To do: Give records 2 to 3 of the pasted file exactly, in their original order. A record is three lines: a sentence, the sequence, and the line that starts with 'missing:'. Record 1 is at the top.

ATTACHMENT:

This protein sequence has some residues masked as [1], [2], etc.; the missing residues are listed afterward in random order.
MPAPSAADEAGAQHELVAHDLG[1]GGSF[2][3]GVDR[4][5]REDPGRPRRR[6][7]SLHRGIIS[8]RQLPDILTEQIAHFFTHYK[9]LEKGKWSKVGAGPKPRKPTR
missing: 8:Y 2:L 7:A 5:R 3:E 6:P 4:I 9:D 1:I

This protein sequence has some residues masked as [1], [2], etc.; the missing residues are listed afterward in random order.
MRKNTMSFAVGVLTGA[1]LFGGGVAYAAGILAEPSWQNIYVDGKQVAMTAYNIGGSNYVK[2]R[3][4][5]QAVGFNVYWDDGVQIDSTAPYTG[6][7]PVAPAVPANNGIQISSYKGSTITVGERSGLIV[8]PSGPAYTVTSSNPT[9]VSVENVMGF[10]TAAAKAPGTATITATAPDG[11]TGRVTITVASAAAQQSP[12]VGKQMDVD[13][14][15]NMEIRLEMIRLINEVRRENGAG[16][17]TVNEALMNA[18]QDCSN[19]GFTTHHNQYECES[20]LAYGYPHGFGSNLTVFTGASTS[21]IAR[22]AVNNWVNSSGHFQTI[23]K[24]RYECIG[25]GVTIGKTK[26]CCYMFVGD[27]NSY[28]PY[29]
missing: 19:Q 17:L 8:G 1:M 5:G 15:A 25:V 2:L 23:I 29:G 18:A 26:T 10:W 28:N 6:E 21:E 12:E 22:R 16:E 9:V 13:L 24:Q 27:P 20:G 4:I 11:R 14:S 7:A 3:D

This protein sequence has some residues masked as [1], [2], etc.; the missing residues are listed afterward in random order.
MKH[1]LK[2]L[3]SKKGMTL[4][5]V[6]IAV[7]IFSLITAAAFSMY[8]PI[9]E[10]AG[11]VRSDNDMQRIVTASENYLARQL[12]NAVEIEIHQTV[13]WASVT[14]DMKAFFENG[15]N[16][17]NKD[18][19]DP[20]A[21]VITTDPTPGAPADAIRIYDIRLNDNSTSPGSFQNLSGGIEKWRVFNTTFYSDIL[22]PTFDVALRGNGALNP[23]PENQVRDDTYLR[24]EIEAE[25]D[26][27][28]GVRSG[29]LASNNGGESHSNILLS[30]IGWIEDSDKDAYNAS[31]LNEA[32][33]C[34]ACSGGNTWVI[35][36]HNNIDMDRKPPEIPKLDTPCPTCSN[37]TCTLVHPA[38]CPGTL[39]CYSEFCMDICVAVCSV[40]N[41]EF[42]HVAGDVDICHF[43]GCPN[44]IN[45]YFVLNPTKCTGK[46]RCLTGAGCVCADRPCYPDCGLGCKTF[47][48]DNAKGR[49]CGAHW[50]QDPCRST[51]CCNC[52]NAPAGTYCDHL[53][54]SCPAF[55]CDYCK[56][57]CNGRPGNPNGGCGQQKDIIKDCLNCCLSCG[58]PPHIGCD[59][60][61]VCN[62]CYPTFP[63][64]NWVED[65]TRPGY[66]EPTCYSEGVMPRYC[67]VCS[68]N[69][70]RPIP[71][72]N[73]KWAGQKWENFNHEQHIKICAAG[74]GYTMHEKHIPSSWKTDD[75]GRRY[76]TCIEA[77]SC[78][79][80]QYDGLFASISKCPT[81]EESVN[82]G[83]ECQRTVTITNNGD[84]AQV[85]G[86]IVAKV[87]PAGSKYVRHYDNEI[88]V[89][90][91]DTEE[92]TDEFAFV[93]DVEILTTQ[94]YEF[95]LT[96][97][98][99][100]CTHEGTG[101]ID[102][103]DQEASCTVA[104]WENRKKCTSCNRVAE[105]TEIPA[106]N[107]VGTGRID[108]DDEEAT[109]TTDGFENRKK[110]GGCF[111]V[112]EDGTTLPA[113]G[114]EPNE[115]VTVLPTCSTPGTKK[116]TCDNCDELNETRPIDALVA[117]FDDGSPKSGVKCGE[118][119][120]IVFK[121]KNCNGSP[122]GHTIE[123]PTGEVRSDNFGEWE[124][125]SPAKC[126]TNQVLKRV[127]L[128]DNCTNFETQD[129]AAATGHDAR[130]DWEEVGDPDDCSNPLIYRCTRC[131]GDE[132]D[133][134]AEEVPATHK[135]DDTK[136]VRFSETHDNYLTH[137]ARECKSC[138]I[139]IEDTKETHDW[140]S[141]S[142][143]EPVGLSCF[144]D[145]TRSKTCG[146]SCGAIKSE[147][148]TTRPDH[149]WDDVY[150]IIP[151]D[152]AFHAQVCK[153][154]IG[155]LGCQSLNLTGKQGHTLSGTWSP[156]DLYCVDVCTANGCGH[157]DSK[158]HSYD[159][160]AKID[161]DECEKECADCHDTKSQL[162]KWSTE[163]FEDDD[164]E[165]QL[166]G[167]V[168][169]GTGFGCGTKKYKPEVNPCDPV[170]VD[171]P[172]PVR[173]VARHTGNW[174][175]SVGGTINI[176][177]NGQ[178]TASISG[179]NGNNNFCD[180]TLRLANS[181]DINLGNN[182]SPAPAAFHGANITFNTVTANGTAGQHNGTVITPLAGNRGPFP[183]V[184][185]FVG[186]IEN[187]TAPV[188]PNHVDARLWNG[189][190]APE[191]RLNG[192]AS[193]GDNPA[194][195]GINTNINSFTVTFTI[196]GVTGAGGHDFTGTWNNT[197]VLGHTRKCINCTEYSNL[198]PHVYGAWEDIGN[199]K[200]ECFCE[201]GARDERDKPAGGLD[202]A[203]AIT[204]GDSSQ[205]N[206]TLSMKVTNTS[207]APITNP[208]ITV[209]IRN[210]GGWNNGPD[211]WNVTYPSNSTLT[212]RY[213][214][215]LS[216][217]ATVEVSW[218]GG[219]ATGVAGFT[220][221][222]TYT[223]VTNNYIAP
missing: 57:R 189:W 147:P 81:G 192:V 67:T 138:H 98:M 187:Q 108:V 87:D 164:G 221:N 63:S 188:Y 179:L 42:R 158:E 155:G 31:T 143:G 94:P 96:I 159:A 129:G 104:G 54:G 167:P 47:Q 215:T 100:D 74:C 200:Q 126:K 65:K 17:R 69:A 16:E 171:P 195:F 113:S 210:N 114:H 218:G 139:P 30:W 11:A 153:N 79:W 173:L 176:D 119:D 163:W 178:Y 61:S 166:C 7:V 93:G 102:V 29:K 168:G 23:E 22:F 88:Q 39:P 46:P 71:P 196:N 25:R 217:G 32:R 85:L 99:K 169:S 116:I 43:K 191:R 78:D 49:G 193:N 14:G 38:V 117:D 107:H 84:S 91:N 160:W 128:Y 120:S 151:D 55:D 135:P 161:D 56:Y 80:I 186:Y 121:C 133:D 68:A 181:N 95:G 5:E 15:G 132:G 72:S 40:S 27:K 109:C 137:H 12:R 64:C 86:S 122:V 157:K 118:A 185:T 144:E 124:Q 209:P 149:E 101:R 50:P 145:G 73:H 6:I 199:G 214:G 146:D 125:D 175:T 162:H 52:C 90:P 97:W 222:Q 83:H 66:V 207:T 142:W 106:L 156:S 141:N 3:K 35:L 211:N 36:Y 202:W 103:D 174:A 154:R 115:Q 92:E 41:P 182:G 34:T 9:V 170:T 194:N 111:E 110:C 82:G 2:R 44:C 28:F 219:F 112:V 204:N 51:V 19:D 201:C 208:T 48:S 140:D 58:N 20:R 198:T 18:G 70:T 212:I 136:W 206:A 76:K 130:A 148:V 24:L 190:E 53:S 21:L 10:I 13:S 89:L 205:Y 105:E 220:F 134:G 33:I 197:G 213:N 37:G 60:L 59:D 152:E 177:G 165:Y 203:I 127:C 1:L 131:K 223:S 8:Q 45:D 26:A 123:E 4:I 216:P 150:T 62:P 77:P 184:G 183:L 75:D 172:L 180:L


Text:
This protein sequence has some residues masked as [1], [2], etc.; the missing residues are listed afterward in random order.
MRKNTMSFAVGVLTGA[1]LFGGGVAYAAGILAEPSWQNIYVDGKQVAMTAYNIGGSNYVK[2]R[3][4][5]QAVGFNVYWDDGVQIDSTAPYTG[6][7]PVAPAVPANNGIQISSYKGSTITVGERSGLIV[8]PSGPAYTVTSSNPT[9]VSVENVMGF[10]TAAAKAPGTATITATAPDG[11]TGRVTITVASAAAQQSP[12]VGKQMDVD[13][14][15]NMEIRLEMIRLINEVRRENGAG[16][17]TVNEALMNA[18]QDCSN[19]GFTTHHNQYECES[20]LAYGYPHGFGSNLTVFTGASTS[21]IAR[22]AVNNWVNSSGHFQTI[23]K[24]RYECIG[25]GVTIGKTK[26]CCYMFVGD[27]NSY[28]PY[29]
missing: 19:Q 17:L 8:G 1:M 5:G 15:A 25:V 2:L 23:I 29:G 18:A 26:T 10:W 28:N 6:E 21:E 12:E 22:R 16:E 9:V 13:L 24:Q 27:P 20:G 4:I 11:R 14:S 7:A 3:D

This protein sequence has some residues masked as [1], [2], etc.; the missing residues are listed afterward in random order.
MKH[1]LK[2]L[3]SKKGMTL[4][5]V[6]IAV[7]IFSLITAAAFSMY[8]PI[9]E[10]AG[11]VRSDNDMQRIVTASENYLARQL[12]NAVEIEIHQTV[13]WASVT[14]DMKAFFENG[15]N[16][17]NKD[18][19]DP[20]A[21]VITTDPTPGAPADAIRIYDIRLNDNSTSPGSFQNLSGGIEKWRVFNTTFYSDIL[22]PTFDVALRGNGALNP[23]PENQVRDDTYLR[24]EIEAE[25]D[26][27][28]GVRSG[29]LASNNGGESHSNILLS[30]IGWIEDSDKDAYNAS[31]LNEA[32][33]C[34]ACSGGNTWVI[35][36]HNNIDMDRKPPEIPKLDTPCPTCSN[37]TCTLVHPA[38]CPGTL[39]CYSEFCMDICVAVCSV[40]N[41]EF[42]HVAGDVDICHF[43]GCPN[44]IN[45]YFVLNPTKCTGK[46]RCLTGAGCVCADRPCYPDCGLGCKTF[47][48]DNAKGR[49]CGAHW[50]QDPCRST[51]CCNC[52]NAPAGTYCDHL[53][54]SCPAF[55]CDYCK[56][57]CNGRPGNPNGGCGQQKDIIKDCLNCCLSCG[58]PPHIGCD[59][60][61]VCN[62]CYPTFP[63][64]NWVED[65]TRPGY[66]EPTCYSEGVMPRYC[67]VCS[68]N[69][70]RPIP[71][72]N[73]KWAGQKWENFNHEQHIKICAAG[74]GYTMHEKHIPSSWKTDD[75]GRRY[76]TCIEA[77]SC[78][79][80]QYDGLFASISKCPT[81]EESVN[82]G[83]ECQRTVTITNNGD[84]AQV[85]G[86]IVAKV[87]PAGSKYVRHYDNEI[88]V[89][90][91]DTEE[92]TDEFAFV[93]DVEILTTQ[94]YEF[95]LT[96][97][98][99][100]CTHEGTG[101]ID[102][103]DQEASCTVA[104]WENRKKCTSCNRVAE[105]TEIPA[106]N[107]VGTGRID[108]DDEEAT[109]TTDGFENRKK[110]GGCF[111]V[112]EDGTTLPA[113]G[114]EPNE[115]VTVLPTCSTPGTKK[116]TCDNCDELNETRPIDALVA[117]FDDGSPKSGVKCGE[118][119][120]IVFK[121]KNCNGSP[122]GHTIE[123]PTGEVRSDNFGEWE[124][125]SPAKC[126]TNQVLKRV[127]L[128]DNCTNFETQD[129]AAATGHDAR[130]DWEEVGDPDDCSNPLIYRCTRC[131]GDE[132]D[133][134]AEEVPATHK[135]DDTK[136]VRFSETHDNYLTH[137]ARECKSC[138]I[139]IEDTKETHDW[140]S[141]S[142][143]EPVGLSCF[144]D[145]TRSKTCG[146]SCGAIKSE[147][148]TTRPDH[149]WDDVY[150]IIP[151]D[152]AFHAQVCK[153][154]IG[155]LGCQSLNLTGKQGHTLSGTWSP[156]DLYCVDVCTANGCGH[157]DSK[158]HSYD[159][160]AKID[161]DECEKECADCHDTKSQL[162]KWSTE[163]FEDDD[164]E[165]QL[166]G[167]V[168][169]GTGFGCGTKKYKPEVNPCDPV[170]VD[171]P[172]PVR[173]VARHTGNW[174][175]SVGGTINI[176][177]NGQ[178]TASISG[179]NGNNNFCD[180]TLRLANS[181]DINLGNN[182]SPAPAAFHGANITFNTVTANGTAGQHNGTVITPLAGNRGPFP[183]V[184][185]FVG[186]IEN[187]TAPV[188]PNHVDARLWNG[189][190]APE[191]RLNG[192]AS[193]GDNPA[194][195]GINTNINSFTVTFTI[196]GVTGAGGHDFTGTWNNT[197]VLGHTRKCINCTEYSNL[198]PHVYGAWEDIGN[199]K[200]ECFCE[201]GARDERDKPAGGLD[202]A[203]AIT[204]GDSSQ[205]N[206]TLSMKVTNTS[207]APITNP[208]ITV[209]IRN[210]GGWNNGPD[211]WNVTYPSNSTLT[212]RY[213][214][215]LS[216][217]ATVEVSW[218]GG[219]ATGVAGFT[220][221][222]TYT[223]VTNNYIAP
missing: 57:R 189:W 147:P 81:G 192:V 67:T 138:H 98:M 187:Q 108:V 87:D 164:G 221:N 63:S 188:Y 179:L 42:R 158:E 155:G 31:T 143:G 94:P 96:I 159:A 129:G 104:G 54:G 167:P 47:Q 215:T 100:D 74:C 200:Q 126:K 65:K 17:R 69:A 16:E 171:P 195:F 113:S 210:N 114:H 218:G 139:P 30:W 11:A 153:N 79:W 173:L 176:D 119:D 163:W 178:Y 61:S 166:C 7:V 93:G 102:V 29:K 168:G 23:E 22:F 88:Q 39:P 46:P 71:P 196:N 25:R 217:G 32:R 85:L 99:K 169:S 116:I 43:K 191:R 78:D 49:G 193:N 14:G 38:V 117:D 107:H 84:S 91:N 160:W 128:Y 120:S 151:D 55:D 135:P 161:D 56:Y 80:I 186:Y 121:C 133:D 68:A 181:N 95:G 5:E 15:G 132:G 72:S 40:S 27:K 109:C 137:H 12:R 64:C 86:S 122:V 157:K 118:A 185:T 144:E 124:Q 209:P 149:E 101:R 50:P 145:G 73:H 6:I 199:G 214:G 146:D 125:D 175:T 162:H 52:C 90:P 97:W 222:Q 83:H 66:V 207:T 142:W 106:L 156:S 141:N 3:K 35:L 211:N 36:Y 202:W 103:D 174:A 154:R 115:Q 92:E 41:P 182:G 34:T 9:V 170:T 194:N 111:E 110:C 82:G 2:R 44:C 28:F 219:F 112:V 204:N 51:V 19:D 201:C 208:T 48:S 140:D 58:N 20:R 198:T 18:G 70:T 212:I 136:W 206:A 76:K 130:A 148:V 24:L 190:E 53:S 21:L 10:I 13:S 89:L 205:Y 105:E 220:F 134:G 33:I 197:G 213:N 37:G 60:L 59:D 152:E 177:G 165:Y 203:I 127:C 1:L 131:K 223:S 8:Q 45:D 26:A 123:E 4:I 216:P 150:T 62:P 77:P 184:G 183:L 75:D 172:L 180:L